The deadly typhoon that swept through the Philippines was one of the strongest ever recorded. But storms nearly this powerful are actually common in the eastern Pacific. Typhoon Haiyan's devastation can be chalked up to a series of bad coincidences.
There's been a rare bit of good news in Eastern Congo this month. One of the rebel groups that have terrorized civilians in the mineral rich part of the the Democratic Republic of Congo agreed to end its rebellion. There's still a lot of work to do to disarm the M23 and to keep other rebel movements in check. But this small victory is a boost for U.N. peacekeepers, who are under a new, tougher mandate to protect civilians in the Democratic Republic of Congo. Some experts wonder if this could be a new model for peacekeeping.
From NPR News, this is ALL THINGS CONSIDERED. I'm Audie Cornish.
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And I'm Robert Siegel.
The differences between Iran and the six world powers it's negotiating with over its nuclear program remain big enough to have prevented an agreement from being signed in Geneva over the weekend. And the differences between the so-called Five Plus One Group and Israel are also significant. The Five Plus One are the five permanent members of the U.N. Security Council, that includes the U.S. plus Germany.
More than 16 million American's fought in World War II. There's only about a million of them who are still alive and they're all older than 80. Hundreds are dying each day. A non-profit group has made it their mission to honor these remaining veterans by flying them to Washington, D.C., to visit the World War II memorial. The trip isn't something many veterans at this age can do — or afford — on their own. Since the first "Honor Flight" in 2005, groups in almost every state have followed suit and more than 100,000 vets have taken the journey.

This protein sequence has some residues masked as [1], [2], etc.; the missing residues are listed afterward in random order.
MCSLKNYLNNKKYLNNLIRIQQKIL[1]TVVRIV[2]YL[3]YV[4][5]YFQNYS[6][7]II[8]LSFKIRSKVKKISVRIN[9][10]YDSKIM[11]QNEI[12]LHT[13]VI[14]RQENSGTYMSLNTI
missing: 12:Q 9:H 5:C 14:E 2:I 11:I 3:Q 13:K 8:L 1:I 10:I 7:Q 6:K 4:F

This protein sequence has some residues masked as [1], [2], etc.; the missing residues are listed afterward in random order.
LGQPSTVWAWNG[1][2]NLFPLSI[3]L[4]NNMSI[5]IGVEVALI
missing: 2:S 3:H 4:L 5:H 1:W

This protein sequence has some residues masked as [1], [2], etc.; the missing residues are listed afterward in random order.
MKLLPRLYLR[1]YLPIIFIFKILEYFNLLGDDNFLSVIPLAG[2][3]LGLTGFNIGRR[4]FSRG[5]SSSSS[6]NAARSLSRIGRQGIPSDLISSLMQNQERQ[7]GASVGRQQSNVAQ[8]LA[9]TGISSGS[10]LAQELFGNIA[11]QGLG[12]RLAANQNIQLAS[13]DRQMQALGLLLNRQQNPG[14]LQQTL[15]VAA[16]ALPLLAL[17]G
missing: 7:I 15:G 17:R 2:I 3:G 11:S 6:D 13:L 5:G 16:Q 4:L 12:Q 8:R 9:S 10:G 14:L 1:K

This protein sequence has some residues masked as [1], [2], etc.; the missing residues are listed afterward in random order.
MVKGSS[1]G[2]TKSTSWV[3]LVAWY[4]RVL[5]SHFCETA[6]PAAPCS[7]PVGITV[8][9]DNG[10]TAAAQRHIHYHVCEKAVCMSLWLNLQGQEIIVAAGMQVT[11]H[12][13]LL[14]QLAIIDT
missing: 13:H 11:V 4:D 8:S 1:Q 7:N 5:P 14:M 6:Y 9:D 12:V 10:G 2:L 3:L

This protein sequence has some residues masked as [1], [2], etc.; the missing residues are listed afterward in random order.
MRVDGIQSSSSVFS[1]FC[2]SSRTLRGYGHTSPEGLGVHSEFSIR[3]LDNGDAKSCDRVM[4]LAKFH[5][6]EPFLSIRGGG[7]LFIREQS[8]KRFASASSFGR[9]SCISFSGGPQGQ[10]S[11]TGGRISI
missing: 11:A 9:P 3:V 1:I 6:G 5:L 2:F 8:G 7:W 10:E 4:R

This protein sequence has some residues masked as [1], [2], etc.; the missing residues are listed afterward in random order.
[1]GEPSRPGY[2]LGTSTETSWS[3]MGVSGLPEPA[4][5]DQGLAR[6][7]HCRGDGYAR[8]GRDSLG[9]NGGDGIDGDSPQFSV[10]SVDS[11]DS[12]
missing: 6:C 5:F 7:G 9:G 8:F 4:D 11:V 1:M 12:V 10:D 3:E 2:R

The botched start of HealthCare.gov is just the latest big federal tech system to fail at launch, but information technology research group Standish found that during the last decade, 94 percent of the large-scale federal IT projects have been similarly unsuccessful.
With a Swiss forensics investigation pointing to polonium-210 as a possible cause of Yasser Arafat's death, the radioactive element is back in the news.
Confirming whether the Palestinian leader died from an assassination attempt will be difficult, given polonium's short half-life and the fact that Arafat has been dead nine years, science writer Deborah Blum says.
Whatever happened to Arafat, polonium does have a deadly history.
When it comes to shipping in the United States, there's a bit of a paradox. Even as U.S. exports have grown, the U.S. share of shipping has declined dramatically.
The traffic in and out of U.S. ports increases every year, but most of those ships fly foreign flags. In fact, the number of U.S. flagged ships is barely one quarter of what it was in the 1950s. That means fewer and fewer jobs for the men and women who work on those ships: the United States Merchant Marine.